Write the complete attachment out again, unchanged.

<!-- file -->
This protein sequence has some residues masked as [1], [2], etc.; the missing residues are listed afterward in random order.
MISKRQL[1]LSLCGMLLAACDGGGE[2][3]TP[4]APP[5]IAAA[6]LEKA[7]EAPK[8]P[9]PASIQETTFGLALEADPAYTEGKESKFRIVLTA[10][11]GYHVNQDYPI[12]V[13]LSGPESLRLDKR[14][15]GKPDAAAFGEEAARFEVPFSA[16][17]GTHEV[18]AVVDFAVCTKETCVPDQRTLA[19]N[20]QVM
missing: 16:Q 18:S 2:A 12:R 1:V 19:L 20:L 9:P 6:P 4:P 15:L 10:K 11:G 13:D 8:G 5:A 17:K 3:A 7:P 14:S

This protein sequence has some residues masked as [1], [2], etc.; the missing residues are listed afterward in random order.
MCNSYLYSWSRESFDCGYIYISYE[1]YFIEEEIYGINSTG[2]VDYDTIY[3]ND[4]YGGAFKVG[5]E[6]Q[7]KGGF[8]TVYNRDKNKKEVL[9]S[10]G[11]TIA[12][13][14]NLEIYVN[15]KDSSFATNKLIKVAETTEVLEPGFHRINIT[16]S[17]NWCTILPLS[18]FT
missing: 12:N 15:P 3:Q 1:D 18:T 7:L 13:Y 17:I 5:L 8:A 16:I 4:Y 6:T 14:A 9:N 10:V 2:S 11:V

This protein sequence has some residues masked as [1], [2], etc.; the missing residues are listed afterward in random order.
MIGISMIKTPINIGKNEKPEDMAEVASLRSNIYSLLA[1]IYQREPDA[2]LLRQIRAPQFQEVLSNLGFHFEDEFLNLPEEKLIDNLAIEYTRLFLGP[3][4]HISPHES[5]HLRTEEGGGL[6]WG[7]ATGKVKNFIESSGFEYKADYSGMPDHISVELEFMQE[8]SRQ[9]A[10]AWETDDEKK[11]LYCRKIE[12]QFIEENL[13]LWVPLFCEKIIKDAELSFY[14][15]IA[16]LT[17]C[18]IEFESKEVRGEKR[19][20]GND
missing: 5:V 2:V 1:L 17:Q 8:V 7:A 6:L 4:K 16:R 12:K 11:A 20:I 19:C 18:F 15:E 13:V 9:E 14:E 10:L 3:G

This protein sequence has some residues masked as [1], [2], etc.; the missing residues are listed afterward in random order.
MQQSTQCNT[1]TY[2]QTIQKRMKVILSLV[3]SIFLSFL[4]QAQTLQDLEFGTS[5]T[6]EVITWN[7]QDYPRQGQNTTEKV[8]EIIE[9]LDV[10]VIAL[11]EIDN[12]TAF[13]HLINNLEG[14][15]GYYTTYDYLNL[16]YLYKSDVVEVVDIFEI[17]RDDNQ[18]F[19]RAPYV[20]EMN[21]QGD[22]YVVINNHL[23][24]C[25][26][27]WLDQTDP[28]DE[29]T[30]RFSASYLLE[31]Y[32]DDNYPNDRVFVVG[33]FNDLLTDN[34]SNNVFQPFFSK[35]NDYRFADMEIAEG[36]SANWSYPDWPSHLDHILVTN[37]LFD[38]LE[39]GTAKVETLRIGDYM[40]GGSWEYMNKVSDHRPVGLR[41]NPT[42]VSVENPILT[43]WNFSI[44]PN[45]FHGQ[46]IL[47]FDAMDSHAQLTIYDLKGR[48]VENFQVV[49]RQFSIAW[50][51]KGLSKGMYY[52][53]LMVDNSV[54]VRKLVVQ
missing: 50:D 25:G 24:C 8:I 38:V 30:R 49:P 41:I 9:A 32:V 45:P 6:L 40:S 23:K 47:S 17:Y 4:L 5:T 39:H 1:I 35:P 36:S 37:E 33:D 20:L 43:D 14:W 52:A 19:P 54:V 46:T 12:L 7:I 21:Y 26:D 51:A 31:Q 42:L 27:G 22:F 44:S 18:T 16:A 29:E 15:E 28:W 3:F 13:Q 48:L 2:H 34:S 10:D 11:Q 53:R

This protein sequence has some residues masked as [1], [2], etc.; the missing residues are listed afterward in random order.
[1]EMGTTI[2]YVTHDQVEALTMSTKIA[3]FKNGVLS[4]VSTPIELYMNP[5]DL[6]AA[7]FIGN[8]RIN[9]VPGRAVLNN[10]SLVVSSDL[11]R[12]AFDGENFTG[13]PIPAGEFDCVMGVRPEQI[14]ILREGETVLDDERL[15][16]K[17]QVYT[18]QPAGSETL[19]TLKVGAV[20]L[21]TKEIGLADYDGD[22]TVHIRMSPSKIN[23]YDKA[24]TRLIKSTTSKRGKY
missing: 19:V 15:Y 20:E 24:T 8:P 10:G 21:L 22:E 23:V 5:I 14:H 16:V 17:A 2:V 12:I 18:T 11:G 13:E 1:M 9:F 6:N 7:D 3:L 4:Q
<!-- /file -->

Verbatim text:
This protein sequence has some residues masked as [1], [2], etc.; the missing residues are listed afterward in random order.
MISKRQL[1]LSLCGMLLAACDGGGE[2][3]TP[4]APP[5]IAAA[6]LEKA[7]EAPK[8]P[9]PASIQETTFGLALEADPAYTEGKESKFRIVLTA[10][11]GYHVNQDYPI[12]V[13]LSGPESLRLDKR[14][15]GKPDAAAFGEEAARFEVPFSA[16][17]GTHEV[18]AVVDFAVCTKETCVPDQRTLA[19]N[20]QVM
missing: 16:Q 18:S 2:A 12:R 1:V 19:L 20:L 9:P 6:P 4:P 15:L 10:K 11:G 13:D 8:G 5:A 17:K 3:A 7:P 14:S

This protein sequence has some residues masked as [1], [2], etc.; the missing residues are listed afterward in random order.
MCNSYLYSWSRESFDCGYIYISYE[1]YFIEEEIYGINSTG[2]VDYDTIY[3]ND[4]YGGAFKVG[5]E[6]Q[7]KGGF[8]TVYNRDKNKKEVL[9]S[10]G[11]TIA[12][13][14]NLEIYVN[15]KDSSFATNKLIKVAETTEVLEPGFHRINIT[16]S[17]NWCTILPLS[18]FT
missing: 12:N 15:P 3:Q 1:D 18:T 7:L 13:Y 17:I 5:L 8:A 16:I 4:Y 6:T 14:A 9:N 10:V 2:S 11:V

This protein sequence has some residues masked as [1], [2], etc.; the missing residues are listed afterward in random order.
MIGISMIKTPINIGKNEKPEDMAEVASLRSNIYSLLA[1]IYQREPDA[2]LLRQIRAPQFQEVLSNLGFHFEDEFLNLPEEKLIDNLAIEYTRLFLGP[3][4]HISPHES[5]HLRTEEGGGL[6]WG[7]ATGKVKNFIESSGFEYKADYSGMPDHISVELEFMQE[8]SRQ[9]A[10]AWETDDEKK[11]LYCRKIE[12]QFIEENL[13]LWVPLFCEKIIKDAELSFY[14][15]IA[16]LT[17]C[18]IEFESKEVRGEKR[19][20]GND
missing: 5:V 2:V 1:L 17:Q 8:V 7:A 6:L 4:K 16:R 12:K 11:A 20:I 19:C 18:F 15:E 13:V 9:E 14:E 10:L 3:G

This protein sequence has some residues masked as [1], [2], etc.; the missing residues are listed afterward in random order.
MQQSTQCNT[1]TY[2]QTIQKRMKVILSLV[3]SIFLSFL[4]QAQTLQDLEFGTS[5]T[6]EVITWN[7]QDYPRQGQNTTEKV[8]EIIE[9]LDV[10]VIAL[11]EIDN[12]TAF[13]HLINNLEG[14][15]GYYTTYDYLNL[16]YLYKSDVVEVVDIFEI[17]RDDNQ[18]F[19]RAPYV[20]EMN[21]QGD[22]YVVINNHL[23][24]C[25][26][27]WLDQTDP[28]DE[29]T[30]RFSASYLLE[31]Y[32]DDNYPNDRVFVVG[33]FNDLLTDN[34]SNNVFQPFFSK[35]NDYRFADMEIAEG[36]SANWSYPDWPSHLDHILVTN[37]LFD[38]LE[39]GTAKVETLRIGDYM[40]GGSWEYMNKVSDHRPVGLR[41]NPT[42]VSVENPILT[43]WNFSI[44]PN[45]FHGQ[46]IL[47]FDAMDSHAQLTIYDLKGR[48]VENFQVV[49]RQFSIAW[50][51]KGLSKGMYY[52][53]LMVDNSV[54]VRKLVVQ
missing: 50:D 25:G 24:C 8:I 38:V 30:R 49:P 41:I 9:A 32:V 45:P 6:L 40:S 23:K 47:S 17:Y 4:L 5:T 39:H 1:I 35:P 36:S 37:E 33:D 20:L 43:D 14:W 52:A 19:P 54:V 46:T 12:L 7:I 21:Y 26:D 51:A 31:Q 42:L 27:G 22:F 44:S 18:T 16:A 29:E 15:E 28:W 3:F 13:Q 48:L 2:H 34:S 10:D 11:Q 53:R

This protein sequence has some residues masked as [1], [2], etc.; the missing residues are listed afterward in random order.
[1]EMGTTI[2]YVTHDQVEALTMSTKIA[3]FKNGVLS[4]VSTPIELYMNP[5]DL[6]AA[7]FIGN[8]RIN[9]VPGRAVLNN[10]SLVVSSDL[11]R[12]AFDGENFTG[13]PIPAGEFDCVMGVRPEQI[14]ILREGETVLDDERL[15][16]K[17]QVYT[18]QPAGSETL[19]TLKVGAV[20]L[21]TKEIGLADYDGD[22]TVHIRMSPSKIN[23]YDKA[24]TRLIKSTTSKRGKY
missing: 19:V 15:Y 20:E 24:T 8:P 10:G 21:L 22:E 23:V 5:I 14:H 16:V 17:A 2:V 12:I 18:T 11:G 13:E 1:M 9:F 6:N 7:D 3:L 4:Q